What’s it About?
Trapped inside his car by a mudslide, smooth talking Jackson Alder suddenly finds himself in a situation he can’t talk his way out of.
Directed by William Dickerson
Things are not going too well for the young professional, Jackson Alder (Neil Hopkins of “Skyline”). He apparently got himself in a wee bit of car trouble. And I don’t mean a flat tire. Jackson discovers that after an apparent mudslide he is buried in his vehicle underneath an immeasurable amount of dirt and mud. He races against time to try to save himself from being crushed, being suffocated and / or starving to death.
But it is maintaining his sanity in the enclosed space of his car that director William Dickerson (The Mirror) explores in this lean little thriller that, despite being reminiscent of other like minded thrillers like “Buried” or even Danny Boyle’s “127 Hours,” manages to hold it’s own with a clever pace.
Left to his own devices, Jackson must struggle in his confined space to try and put together the pieces of how he exactly got into his predicament. Dickerson supplies enough back story and some well placed flashbacks in order to develop Jackson and create some depth in how Jackson deals with his claustrophobic plight.
It is Hopkin’s show ultimately and even when the beautiful Brea Grant (Halloween II, Ice Road Terror) is on screen (no where enough for my taste) as Laurie, we get to know more of Jackson and what makes him the somewhat irreverent (at least in the workplace) man that he is.
These small vignettes are somewhat unavoidable when using a minimalist approach like Dickerson does. They may or may not be insightful but when things get back to Jackson as he cries in frustration, screams in desperation and even tests the limits of his smart phone we get back to the real meat of the story: Jackson’s attempts to survive and his prevention of madness.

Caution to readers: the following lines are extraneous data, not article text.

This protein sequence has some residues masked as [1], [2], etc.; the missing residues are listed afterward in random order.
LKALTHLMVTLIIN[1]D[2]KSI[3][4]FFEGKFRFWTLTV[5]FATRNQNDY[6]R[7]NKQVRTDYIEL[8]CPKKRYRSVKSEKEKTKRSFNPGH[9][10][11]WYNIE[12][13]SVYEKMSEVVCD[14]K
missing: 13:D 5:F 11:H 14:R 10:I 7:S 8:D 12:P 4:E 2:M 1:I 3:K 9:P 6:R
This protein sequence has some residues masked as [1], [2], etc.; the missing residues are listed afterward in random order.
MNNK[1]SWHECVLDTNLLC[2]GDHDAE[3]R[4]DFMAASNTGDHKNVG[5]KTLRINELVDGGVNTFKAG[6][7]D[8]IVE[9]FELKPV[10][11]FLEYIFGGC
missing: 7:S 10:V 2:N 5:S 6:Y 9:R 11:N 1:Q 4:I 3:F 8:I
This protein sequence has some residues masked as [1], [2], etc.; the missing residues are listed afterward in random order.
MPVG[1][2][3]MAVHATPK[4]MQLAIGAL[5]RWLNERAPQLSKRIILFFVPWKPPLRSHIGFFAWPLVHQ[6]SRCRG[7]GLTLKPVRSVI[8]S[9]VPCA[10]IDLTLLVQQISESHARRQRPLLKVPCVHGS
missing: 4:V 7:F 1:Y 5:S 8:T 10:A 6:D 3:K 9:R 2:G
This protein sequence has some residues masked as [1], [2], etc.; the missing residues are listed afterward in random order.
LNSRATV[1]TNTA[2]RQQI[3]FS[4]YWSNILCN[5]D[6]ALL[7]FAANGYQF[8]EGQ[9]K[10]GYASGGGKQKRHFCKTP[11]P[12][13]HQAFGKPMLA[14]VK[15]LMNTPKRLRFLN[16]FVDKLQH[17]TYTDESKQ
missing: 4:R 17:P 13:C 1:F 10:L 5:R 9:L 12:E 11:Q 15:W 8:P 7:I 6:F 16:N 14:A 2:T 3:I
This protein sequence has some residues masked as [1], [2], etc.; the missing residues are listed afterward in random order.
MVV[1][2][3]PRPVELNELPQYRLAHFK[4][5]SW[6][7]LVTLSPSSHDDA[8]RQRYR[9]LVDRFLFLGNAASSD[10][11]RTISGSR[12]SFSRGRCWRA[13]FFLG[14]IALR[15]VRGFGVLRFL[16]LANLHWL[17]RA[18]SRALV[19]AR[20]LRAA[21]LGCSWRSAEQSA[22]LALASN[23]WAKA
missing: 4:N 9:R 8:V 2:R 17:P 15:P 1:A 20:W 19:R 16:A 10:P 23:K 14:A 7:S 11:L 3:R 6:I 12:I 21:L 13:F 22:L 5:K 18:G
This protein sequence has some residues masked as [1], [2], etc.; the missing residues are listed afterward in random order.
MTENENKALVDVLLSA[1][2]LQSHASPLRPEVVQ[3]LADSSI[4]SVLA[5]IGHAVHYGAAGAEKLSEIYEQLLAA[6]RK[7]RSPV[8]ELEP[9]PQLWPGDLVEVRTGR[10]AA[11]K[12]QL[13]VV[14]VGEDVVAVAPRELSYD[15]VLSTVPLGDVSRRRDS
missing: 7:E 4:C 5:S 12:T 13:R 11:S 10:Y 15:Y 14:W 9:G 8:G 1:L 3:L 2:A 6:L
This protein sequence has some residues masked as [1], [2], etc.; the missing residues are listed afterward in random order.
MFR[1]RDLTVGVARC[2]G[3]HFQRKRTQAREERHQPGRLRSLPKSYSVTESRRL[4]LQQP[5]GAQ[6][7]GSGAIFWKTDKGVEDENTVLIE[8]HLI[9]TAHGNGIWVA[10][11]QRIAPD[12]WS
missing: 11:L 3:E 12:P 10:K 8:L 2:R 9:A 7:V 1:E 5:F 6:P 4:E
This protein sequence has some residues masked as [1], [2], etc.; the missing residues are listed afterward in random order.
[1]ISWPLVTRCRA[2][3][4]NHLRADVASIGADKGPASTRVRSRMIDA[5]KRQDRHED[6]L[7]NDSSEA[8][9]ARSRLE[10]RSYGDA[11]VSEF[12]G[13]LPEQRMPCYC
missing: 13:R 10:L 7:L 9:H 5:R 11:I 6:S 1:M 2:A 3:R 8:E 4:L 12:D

Hopkin’s hysterics feel very real and even as the excellently well placed cameras record everything we feel the space inside getting smaller and smaller threatening to crush us along with Jackson. Much credit has to go to Robert Kraetsch (Sharknado) for doing an admirable job keeping us in the detaining space of the car.
Dickerson keeps it simple and that is a refreshing way to approach a film like this. There are fits and starts of good movie making here with the involving sound effects (like encroaching mud and dirt and the loud moaning and collapsing of the tortured car’s metal) and Hopkins becoming unglued as he does things like record messages to Laurie and even crams a steering wheel club through his sun roof.
Dickerson and writer Dwight Moody (Shadowbox) really put Jackson through hell (one funny scene involves a funny reaction from Jackson as he empties his bladder) in order for him to dwell on the state of things before he became stuck in his car and his journey takes him into captivating territory the more he thinks back, dreams and even hallucinates.
“Detour” is a small and suspenseful piece that is quickly paced and precisely edited. Maybe too quickly paced at times. There is an urgency in the film that sometimes is appropriate and other times feels rushed when we want to understand and explore some of the existential properties in the story.
Some may feel that there isn’t much to “Detour” since it sometimes treads very repetitious and familiar ground and some may even find it slight and grow impatient with it. But I actually enjoyed Hopkins and the way that Dickerson puts us right in there with him. The film does not re-invent the wheel nor discovers anything groundbreaking but it is an enthusiastic attempt at asserting mood, fear and desperation in a neat little package.
Watch it at least for Hopkins who gives an energetic, spunky and improvisationally felt performance. Dickerson’s film is a cool way to spend a quiet Saturday afternoon on the sofa instead of having to channel surf through repeats of SyFy Channel movies. Oh and the ending to “Detour” will have you noticing just how long you may have been holding your breath…and I really mean that.